The Simpsons Season 32 Episode 6 Review: Podcast News

The Simpsons clears Abe’s name, but muddies crime reporting on “Podcast News.”

The Simpsons Season 32 Episode 6 'Podcast News'
Photo: Fox

This The Simpsons review contains spoilers.

The Simpsons Season 32 Episode 6

Without dipping into political waters, The Simpsons season 32, episode 6, “Podcast News,” rides the wave of fake news into a less likely swamp: True crime reporting, and the amateur sleuths who’ve gone pro broadcasting it. Not on broadcast stations, though, those are outdated, and rely on the painstaking drudgery of the finding of facts, which are terrible for ratings. The episode opens in a state of frantic paranoia, eschewing the couch gag entirely, which always bodes well.

It’s 2 a.m., time for Homer’s ham in the Springfield household, but unease is in every shadow. A wide-eyed Lisa is prowling the house looking terrified. “So many lies, so many lies,” she says, setting the tone for the entire episode. When Marge comments that Lisa looks tired, the girl adds to the suspense and confusion by revealing “Looks are deceiving. Nothing is as it seems.” These are all delicious clues, and while they seem to grow in the dire severity of Lisa’s situation, they are also like the string on a bow being drawn back on the arrow of a punchline. “Did they change climate change again,” Homer asks, but sadly, no, it’s still a horrid torrid zone of pain outside. Perfect for that 2 a.m. ham.

The Simpsons routinely open their episodes strong, but this is a particularly suspenseful one. Lisa compounds it by trying to confound her parents, which lets the show weigh in on ASMR. It works, the mere crinkle of paper sends Homer into a deep sleep. This also lets the audience know Lisa’s paranoia is coming from the internet, and not the usual suspect of social media. If that’s not enough, Marge notices the music coming out of Lisa’s buds is in a minor key. Marge’s connections of logic always come on a satisfyingly skewered path. Her conclusions may or may not be correct, but the journey through her thought process is always a worthy trek.

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Lisa is exhibiting signs of true crime podcast addiction long before she confesses her need “to know who killed everybody.” The buildup is executed so well by the time she’s all murdered out, everyone watching is ready to go along for the ride-along. And with titles like “Murder Most Stabby” and “Killing Her Softly,” who could blame us? By morning, Marge is hooked. “We have much to discuss,” Lisa says, welcoming her to the genre’s dark web.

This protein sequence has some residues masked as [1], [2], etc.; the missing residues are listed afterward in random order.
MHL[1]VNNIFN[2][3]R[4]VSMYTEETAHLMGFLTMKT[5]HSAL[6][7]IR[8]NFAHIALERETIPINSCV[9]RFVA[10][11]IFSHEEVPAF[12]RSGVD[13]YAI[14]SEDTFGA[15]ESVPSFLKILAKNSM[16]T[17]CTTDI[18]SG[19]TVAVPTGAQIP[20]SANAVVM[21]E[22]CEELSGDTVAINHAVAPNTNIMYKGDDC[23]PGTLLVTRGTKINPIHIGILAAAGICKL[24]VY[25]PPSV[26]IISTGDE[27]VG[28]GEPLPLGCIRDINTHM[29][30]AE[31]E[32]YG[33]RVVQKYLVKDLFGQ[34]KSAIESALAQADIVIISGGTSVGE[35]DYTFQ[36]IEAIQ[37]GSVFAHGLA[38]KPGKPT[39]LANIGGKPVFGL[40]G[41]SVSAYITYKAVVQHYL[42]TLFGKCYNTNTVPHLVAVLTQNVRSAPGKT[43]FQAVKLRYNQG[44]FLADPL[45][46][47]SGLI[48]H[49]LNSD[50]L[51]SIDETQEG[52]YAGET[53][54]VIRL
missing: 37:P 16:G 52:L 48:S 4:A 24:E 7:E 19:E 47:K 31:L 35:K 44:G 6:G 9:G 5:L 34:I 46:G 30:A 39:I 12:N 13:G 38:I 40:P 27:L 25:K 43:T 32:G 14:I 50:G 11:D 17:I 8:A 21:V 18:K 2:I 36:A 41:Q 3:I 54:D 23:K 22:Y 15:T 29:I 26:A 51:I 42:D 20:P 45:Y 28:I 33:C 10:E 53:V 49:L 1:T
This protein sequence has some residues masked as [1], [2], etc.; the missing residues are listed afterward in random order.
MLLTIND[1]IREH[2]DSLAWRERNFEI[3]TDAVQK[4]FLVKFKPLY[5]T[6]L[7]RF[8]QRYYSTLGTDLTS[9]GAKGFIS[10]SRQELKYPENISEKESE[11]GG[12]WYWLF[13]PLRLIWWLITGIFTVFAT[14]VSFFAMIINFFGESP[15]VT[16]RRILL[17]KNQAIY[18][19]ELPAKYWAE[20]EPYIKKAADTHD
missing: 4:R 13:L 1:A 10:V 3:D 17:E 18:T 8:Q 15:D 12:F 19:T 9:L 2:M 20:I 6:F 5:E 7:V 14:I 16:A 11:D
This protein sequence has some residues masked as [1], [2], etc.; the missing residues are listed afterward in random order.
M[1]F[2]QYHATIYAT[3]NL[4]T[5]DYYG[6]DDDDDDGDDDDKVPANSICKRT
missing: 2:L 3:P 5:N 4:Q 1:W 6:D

Marge and Lisa hysterically, on both senses of the word, capture the true crime obsession. Lines like “Drops of blood you can explain, but drops of brain?” and “How could a woman with four PhDs be so dumb?,” Simpsonized they may be, sound like the kinds of things people scream at their devices while watching these shows. Some people will look at a neck and wonder what ties goes on it, other people look at a neck and say I’d like to choke that.

Abe’s introduction is also a different twist on his usual character, and slightly unexpected. Homer is just finishing telling Bart about how lonely and boring grandpa is, when Abe proves him wrong.  Most of the audience knows the tie on the doorknob is a sign against intruders before Homer and Bart are averting their eyes from octogenarian canoodling behind it but it is worth the payoff.  “If the bolo is hanging, the dentures be clanging,” Abe’s explanation, is hackneyed but clever.

Morgan Fairchild is the perfect choice for Vivienne St. Charmaine, and the “Falcon Landing” title of the former superstar actress’ most famous show is a good play on Fairchild’s best-known nighttime soap. Vivienne, who is drawn to resemble Morgan, appears to really like Abe, and not just for his long and drawn out stories. She calls him her senile old sex machine, and says he’s so sweet he “should come with an insulin pump.” The episode also pokes at old people romance, suggesting a couples’ colonoscopy and a romantic dinner cruise make for a perfect evening. Lucky for the audience, it actually sets up an ideal scene for a crime which can pull the two narratives together.